The Augusta Commission misfired in allowing a judge to explain why he wanted to remove a staff member behind closed doors, the attorney for Georgia Press Association and The Augusta Chronicle said.
Whatever the rationale for removing Chief Probation Officer Marie Boulton was, it now costs taxpayers upwards of $79,500 annually, as commissioners opted to create a new position for her at Richmond County Correctional Institute, where as deputy warden she’ll help supervise state prisoners on county work details.
The commission voted Tuesday to close the meeting to discuss personnel and pending or potential litigation, two exceptions to open meeting laws under certain circumstances, then invited Chief State Court Judge David Watkins and Chief Civil and Magistrate Judge William Jennings in to discuss the probation officer.
But at that point, neither exception to Georgia open meetings laws applies, attorney David Hudson said.
The “personnel” exception is limited to an agency’s discussion and deliberation of personnel matters, not the presentation of facts and information to the agency - the commission - by another party, Hudson said.
“When they admitted Judge Watkins, the commission was engaged in fact-finding and the receipt of information. That should have been in a public meeting,” he said.
The next exception - pending or potential litigation - is one Augusta General Counsel Andrew MacKenzie used to defend the closed session, and Boulton had in fact hired attorney Jack Long, who threatened litigation for the needless termination of Boulton.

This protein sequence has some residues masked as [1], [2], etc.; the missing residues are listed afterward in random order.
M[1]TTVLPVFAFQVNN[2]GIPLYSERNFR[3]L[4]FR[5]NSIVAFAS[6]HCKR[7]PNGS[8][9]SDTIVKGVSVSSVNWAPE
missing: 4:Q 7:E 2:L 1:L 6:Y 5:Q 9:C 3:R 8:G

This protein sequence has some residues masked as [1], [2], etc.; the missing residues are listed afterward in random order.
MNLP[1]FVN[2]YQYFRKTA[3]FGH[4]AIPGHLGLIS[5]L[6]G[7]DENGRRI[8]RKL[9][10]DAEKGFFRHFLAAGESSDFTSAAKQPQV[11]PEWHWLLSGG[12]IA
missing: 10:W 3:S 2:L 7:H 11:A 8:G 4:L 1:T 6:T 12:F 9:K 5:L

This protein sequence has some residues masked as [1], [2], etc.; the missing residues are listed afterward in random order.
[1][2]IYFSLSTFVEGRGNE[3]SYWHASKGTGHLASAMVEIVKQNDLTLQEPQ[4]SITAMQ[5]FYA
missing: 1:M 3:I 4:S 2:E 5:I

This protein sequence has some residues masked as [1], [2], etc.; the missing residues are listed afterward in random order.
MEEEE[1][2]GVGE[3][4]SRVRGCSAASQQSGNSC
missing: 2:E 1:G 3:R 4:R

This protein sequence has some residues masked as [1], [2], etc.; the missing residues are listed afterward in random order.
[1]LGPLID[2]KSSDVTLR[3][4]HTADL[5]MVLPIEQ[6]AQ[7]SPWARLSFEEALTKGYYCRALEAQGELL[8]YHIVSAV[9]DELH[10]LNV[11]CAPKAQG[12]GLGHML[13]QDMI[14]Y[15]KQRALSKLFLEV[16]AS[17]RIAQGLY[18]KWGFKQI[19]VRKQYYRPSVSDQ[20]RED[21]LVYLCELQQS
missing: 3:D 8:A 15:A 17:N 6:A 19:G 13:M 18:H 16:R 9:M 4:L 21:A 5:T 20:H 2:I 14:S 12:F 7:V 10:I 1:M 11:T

“The discussion clearly fell within the litigation exception,” MacKenzie said.
But with Watkins and Jennings present, that exception does not apply either, Hudson said.
The threatened litigation exception is to allow lawyers to have private attorney-client communications about lawsuits - and it goes away when someone who is not a client is present, he said.
“The presence of Judge Watkins, who was neither the client nor the lawyer, destroyed the privilege and the basis for the closed meeting exception,” Hudson said.
Watkins has declined to comment, saying as a judge he can’t defend his actions publicly. Boulton was handpicked a year ago by former Chief State Court Judge Richard Slaby, whose retirement July 31 made the long-serving Watkins then chief judge. The city’s probation order says the chief probation officer serves at the pleasure of the chief judge, meaning he can fire her, and Watkins earlier called Boulton in and asked her to resign, according to Long.
MacKenzie said the private discussion led to the commission’s settlement job offer to Boulton but did not comment on the judges’ presence voiding the attorney-client privilege.
Reach Susan McCord at (706) 823-2315 or email@example.com.